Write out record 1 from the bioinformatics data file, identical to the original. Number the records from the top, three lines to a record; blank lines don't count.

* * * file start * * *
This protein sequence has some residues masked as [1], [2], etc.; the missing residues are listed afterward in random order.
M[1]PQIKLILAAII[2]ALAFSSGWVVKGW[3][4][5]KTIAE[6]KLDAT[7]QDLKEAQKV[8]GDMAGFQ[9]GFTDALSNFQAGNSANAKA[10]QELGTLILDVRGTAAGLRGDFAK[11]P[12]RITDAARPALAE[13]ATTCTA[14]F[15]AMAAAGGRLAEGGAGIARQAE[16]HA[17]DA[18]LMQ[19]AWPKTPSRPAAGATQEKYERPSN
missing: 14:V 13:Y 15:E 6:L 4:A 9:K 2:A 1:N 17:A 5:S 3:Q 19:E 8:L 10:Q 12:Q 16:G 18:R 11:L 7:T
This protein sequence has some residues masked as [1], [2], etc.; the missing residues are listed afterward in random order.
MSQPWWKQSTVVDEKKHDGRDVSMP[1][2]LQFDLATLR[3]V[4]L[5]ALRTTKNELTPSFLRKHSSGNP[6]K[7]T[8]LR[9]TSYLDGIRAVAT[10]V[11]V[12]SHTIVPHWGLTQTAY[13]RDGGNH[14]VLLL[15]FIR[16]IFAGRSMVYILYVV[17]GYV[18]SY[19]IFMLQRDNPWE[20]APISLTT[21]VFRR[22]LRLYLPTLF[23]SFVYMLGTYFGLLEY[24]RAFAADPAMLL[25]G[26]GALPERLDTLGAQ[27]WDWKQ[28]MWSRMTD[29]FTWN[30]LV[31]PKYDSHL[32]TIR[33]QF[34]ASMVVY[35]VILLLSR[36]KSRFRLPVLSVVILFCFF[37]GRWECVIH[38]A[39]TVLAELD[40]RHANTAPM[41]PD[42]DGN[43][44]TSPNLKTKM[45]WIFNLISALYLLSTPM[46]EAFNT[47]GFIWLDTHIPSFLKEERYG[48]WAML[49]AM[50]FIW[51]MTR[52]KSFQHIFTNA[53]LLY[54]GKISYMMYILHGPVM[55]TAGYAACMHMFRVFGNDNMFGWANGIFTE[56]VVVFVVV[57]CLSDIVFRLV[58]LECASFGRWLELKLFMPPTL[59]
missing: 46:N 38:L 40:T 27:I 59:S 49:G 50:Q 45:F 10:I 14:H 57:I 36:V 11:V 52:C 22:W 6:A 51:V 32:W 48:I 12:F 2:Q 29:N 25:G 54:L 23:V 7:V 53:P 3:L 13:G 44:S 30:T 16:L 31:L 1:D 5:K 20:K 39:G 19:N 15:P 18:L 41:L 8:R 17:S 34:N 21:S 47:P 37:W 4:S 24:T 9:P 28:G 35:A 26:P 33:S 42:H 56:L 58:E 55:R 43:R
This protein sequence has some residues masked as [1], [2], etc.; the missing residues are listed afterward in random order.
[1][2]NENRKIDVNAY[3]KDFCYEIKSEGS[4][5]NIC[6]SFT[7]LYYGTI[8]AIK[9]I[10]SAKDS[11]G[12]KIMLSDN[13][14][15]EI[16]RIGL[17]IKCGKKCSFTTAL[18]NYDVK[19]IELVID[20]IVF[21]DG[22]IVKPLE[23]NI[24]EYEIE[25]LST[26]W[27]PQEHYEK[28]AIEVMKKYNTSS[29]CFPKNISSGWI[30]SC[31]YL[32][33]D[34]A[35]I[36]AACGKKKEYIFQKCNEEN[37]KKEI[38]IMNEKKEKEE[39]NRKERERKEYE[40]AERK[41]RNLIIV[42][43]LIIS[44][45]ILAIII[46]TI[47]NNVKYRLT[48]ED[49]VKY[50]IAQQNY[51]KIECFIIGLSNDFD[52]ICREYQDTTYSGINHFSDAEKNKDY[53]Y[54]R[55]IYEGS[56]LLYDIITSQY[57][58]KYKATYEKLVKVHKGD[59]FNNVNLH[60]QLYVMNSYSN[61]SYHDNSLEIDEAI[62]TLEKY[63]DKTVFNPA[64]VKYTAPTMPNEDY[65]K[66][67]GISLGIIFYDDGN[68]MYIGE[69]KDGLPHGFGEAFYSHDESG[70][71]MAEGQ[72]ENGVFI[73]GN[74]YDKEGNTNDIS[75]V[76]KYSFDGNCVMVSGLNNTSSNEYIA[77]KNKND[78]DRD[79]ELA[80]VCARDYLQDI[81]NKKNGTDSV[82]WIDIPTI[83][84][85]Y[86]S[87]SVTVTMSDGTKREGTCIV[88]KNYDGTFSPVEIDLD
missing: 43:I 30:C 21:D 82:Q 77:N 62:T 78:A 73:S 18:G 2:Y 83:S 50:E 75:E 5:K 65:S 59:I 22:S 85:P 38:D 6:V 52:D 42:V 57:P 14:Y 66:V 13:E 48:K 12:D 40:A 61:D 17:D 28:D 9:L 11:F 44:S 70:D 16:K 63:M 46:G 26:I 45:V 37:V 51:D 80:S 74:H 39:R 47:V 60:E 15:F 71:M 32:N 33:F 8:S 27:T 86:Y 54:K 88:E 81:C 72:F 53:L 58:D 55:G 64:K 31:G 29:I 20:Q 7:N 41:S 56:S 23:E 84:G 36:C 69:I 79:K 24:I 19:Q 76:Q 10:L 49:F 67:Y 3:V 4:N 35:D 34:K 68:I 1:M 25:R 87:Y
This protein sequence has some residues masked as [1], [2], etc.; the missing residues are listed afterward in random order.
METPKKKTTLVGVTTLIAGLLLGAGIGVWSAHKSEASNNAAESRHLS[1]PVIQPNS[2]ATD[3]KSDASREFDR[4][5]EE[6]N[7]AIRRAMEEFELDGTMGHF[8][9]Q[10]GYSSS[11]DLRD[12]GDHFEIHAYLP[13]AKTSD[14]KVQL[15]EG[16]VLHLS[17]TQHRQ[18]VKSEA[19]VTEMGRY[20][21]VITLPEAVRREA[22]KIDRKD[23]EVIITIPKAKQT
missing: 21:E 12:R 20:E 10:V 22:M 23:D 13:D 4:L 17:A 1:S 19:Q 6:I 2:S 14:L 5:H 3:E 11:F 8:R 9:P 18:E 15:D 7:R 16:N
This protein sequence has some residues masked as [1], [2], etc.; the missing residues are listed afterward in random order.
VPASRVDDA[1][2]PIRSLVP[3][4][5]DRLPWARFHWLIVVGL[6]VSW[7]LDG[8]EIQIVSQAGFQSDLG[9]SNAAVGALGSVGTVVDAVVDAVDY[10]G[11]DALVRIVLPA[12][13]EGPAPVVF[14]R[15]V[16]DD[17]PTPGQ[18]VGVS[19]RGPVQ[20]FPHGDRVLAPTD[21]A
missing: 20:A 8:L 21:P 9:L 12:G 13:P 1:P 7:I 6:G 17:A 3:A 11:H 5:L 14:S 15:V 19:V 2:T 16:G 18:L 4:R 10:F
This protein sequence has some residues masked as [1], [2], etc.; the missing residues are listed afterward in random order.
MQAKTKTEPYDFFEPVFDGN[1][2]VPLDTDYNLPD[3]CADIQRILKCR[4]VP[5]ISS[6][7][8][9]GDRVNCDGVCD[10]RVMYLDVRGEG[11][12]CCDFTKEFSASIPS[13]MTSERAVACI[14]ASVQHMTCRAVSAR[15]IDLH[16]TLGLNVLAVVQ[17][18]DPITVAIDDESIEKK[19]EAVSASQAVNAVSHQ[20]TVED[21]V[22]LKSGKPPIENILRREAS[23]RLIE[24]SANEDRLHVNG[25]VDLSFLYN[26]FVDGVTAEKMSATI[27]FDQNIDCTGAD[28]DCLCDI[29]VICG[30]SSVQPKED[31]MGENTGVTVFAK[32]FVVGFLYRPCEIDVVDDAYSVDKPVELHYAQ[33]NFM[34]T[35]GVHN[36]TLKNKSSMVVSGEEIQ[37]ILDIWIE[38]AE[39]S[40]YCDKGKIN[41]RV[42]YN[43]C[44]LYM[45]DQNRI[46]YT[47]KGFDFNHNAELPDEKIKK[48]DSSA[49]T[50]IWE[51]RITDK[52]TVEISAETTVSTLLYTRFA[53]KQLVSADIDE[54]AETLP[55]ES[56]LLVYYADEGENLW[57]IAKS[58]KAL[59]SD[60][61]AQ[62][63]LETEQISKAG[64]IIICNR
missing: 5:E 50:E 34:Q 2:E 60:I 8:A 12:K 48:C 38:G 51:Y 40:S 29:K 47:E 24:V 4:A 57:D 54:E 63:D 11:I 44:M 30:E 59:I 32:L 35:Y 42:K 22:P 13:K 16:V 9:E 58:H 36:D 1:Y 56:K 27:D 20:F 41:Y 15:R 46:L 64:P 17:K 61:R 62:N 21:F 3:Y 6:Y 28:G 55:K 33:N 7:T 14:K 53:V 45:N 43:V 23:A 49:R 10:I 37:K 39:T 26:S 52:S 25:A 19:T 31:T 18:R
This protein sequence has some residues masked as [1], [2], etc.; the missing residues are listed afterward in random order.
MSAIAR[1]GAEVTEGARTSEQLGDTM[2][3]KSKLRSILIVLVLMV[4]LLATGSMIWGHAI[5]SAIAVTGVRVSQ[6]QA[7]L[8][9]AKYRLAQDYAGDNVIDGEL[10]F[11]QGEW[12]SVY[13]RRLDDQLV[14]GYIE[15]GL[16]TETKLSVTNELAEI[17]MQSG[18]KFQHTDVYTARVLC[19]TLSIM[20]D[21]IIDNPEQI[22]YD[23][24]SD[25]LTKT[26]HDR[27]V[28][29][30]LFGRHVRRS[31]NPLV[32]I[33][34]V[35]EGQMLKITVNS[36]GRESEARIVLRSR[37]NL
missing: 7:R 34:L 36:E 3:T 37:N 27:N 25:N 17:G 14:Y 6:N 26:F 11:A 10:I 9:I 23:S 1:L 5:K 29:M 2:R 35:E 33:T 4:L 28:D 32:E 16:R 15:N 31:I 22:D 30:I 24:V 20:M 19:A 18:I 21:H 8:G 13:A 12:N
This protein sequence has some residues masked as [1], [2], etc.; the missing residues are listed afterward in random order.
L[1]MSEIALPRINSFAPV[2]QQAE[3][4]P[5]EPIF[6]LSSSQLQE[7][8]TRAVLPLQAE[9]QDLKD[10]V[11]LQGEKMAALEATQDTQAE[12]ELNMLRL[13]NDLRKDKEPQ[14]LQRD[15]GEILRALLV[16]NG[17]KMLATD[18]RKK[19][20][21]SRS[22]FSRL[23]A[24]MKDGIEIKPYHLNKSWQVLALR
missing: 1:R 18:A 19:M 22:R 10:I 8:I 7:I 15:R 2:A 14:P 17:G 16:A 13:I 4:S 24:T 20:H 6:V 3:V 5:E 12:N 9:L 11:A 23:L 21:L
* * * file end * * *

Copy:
This protein sequence has some residues masked as [1], [2], etc.; the missing residues are listed afterward in random order.
M[1]PQIKLILAAII[2]ALAFSSGWVVKGW[3][4][5]KTIAE[6]KLDAT[7]QDLKEAQKV[8]GDMAGFQ[9]GFTDALSNFQAGNSANAKA[10]QELGTLILDVRGTAAGLRGDFAK[11]P[12]RITDAARPALAE[13]ATTCTA[14]F[15]AMAAAGGRLAEGGAGIARQAE[16]HA[17]DA[18]LMQ[19]AWPKTPSRPAAGATQEKYERPSN
missing: 14:V 13:Y 15:E 6:L 4:A 9:K 2:A 1:N 17:A 5:S 3:Q 19:E 8:L 10:Q 12:Q 16:G 18:R 11:L 7:T